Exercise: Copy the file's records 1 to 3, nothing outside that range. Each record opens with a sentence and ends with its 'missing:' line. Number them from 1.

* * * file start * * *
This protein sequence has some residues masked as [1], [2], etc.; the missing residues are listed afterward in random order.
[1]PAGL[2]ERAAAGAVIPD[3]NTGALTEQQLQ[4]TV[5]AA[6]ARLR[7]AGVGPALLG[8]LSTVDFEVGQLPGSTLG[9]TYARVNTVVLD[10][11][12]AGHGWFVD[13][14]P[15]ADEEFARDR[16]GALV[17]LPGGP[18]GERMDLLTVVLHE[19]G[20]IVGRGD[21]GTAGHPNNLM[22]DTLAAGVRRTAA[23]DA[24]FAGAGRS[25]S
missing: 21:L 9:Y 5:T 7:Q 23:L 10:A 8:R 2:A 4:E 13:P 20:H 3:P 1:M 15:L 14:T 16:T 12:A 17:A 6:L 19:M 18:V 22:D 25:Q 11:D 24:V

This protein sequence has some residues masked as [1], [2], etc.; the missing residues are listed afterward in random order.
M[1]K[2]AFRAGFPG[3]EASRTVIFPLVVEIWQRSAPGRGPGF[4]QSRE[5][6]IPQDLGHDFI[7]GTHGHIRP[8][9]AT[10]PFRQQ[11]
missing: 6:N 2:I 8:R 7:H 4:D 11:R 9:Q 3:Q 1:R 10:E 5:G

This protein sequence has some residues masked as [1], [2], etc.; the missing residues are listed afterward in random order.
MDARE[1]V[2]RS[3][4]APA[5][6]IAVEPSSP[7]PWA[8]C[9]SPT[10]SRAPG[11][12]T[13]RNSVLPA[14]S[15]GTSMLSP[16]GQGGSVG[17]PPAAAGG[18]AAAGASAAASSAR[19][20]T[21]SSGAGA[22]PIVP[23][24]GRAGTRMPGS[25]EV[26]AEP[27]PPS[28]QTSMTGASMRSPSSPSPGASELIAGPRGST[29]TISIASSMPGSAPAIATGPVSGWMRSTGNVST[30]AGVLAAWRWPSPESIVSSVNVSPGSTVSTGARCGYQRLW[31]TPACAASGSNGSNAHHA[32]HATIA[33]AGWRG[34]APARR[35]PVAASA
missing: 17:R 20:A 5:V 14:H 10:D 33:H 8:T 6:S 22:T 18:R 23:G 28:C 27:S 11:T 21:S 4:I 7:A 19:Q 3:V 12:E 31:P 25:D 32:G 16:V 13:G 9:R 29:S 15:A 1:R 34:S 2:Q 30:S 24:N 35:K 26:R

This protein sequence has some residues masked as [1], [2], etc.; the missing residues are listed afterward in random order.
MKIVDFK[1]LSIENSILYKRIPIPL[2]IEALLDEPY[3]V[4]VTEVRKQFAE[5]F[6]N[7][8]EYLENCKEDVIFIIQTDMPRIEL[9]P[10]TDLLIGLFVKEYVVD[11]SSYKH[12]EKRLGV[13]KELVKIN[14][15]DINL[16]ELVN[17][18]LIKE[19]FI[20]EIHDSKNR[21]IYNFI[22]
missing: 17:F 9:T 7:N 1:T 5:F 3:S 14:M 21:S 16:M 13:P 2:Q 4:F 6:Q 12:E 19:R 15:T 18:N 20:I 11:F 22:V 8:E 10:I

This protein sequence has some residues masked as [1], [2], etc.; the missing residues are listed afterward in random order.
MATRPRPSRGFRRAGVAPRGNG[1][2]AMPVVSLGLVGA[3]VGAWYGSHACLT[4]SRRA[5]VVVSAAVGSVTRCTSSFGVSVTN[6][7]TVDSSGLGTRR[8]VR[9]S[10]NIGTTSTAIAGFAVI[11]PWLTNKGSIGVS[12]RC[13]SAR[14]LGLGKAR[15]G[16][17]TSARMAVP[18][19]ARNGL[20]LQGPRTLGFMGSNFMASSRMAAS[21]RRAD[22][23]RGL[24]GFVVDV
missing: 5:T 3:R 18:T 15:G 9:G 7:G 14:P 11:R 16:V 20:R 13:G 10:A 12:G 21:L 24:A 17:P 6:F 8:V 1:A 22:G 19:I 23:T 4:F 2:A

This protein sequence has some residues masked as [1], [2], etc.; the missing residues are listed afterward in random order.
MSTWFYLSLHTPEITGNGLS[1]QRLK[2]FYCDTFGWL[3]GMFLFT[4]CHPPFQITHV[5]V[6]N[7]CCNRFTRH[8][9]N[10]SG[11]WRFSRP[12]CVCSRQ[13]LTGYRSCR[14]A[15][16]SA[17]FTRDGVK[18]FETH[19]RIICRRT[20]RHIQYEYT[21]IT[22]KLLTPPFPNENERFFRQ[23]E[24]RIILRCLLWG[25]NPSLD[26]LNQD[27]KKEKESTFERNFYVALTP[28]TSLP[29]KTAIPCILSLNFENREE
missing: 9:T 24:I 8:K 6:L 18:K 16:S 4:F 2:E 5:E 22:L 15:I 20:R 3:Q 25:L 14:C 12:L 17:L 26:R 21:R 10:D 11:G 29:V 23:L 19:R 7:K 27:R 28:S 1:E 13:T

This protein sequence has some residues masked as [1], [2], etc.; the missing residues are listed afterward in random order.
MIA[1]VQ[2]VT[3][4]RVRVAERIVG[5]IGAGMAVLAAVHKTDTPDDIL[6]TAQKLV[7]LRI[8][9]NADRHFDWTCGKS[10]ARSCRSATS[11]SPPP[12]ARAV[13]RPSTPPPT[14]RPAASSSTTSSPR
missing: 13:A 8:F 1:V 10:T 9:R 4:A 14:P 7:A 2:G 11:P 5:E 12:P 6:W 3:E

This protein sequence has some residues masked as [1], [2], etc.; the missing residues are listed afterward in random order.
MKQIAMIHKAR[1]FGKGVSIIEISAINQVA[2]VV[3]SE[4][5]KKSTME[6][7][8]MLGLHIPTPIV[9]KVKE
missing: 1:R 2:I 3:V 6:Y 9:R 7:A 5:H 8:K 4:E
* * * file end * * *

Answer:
This protein sequence has some residues masked as [1], [2], etc.; the missing residues are listed afterward in random order.
[1]PAGL[2]ERAAAGAVIPD[3]NTGALTEQQLQ[4]TV[5]AA[6]ARLR[7]AGVGPALLG[8]LSTVDFEVGQLPGSTLG[9]TYARVNTVVLD[10][11][12]AGHGWFVD[13][14]P[15]ADEEFARDR[16]GALV[17]LPGGP[18]GERMDLLTVVLHE[19]G[20]IVGRGD[21]GTAGHPNNLM[22]DTLAAGVRRTAA[23]DA[24]FAGAGRS[25]S
missing: 21:L 9:Y 5:T 7:Q 23:L 10:A 8:R 2:A 4:E 13:P 20:H 3:P 1:M 15:L 14:T 16:T 12:A 17:A 6:L 19:M 18:V 22:D 25:Q 11:D 24:V

This protein sequence has some residues masked as [1], [2], etc.; the missing residues are listed afterward in random order.
M[1]K[2]AFRAGFPG[3]EASRTVIFPLVVEIWQRSAPGRGPGF[4]QSRE[5][6]IPQDLGHDFI[7]GTHGHIRP[8][9]AT[10]PFRQQ[11]
missing: 6:N 2:I 8:R 7:H 4:D 11:R 9:Q 3:Q 1:R 10:E 5:G

This protein sequence has some residues masked as [1], [2], etc.; the missing residues are listed afterward in random order.
MDARE[1]V[2]RS[3][4]APA[5][6]IAVEPSSP[7]PWA[8]C[9]SPT[10]SRAPG[11][12]T[13]RNSVLPA[14]S[15]GTSMLSP[16]GQGGSVG[17]PPAAAGG[18]AAAGASAAASSAR[19][20]T[21]SSGAGA[22]PIVP[23][24]GRAGTRMPGS[25]EV[26]AEP[27]PPS[28]QTSMTGASMRSPSSPSPGASELIAGPRGST[29]TISIASSMPGSAPAIATGPVSGWMRSTGNVST[30]AGVLAAWRWPSPESIVSSVNVSPGSTVSTGARCGYQRLW[31]TPACAASGSNGSNAHHA[32]HATIA[33]AGWRG[34]APARR[35]PVAASA
missing: 17:R 20:A 5:V 14:H 10:D 33:H 8:T 6:S 22:T 18:R 23:G 28:C 27:S 11:T 21:S 4:I 7:A 19:Q 3:V 12:E 31:P 25:D 32:G 16:V 13:G 9:R 29:S 15:A 1:R 34:S 2:Q 30:S 24:N 35:K 26:R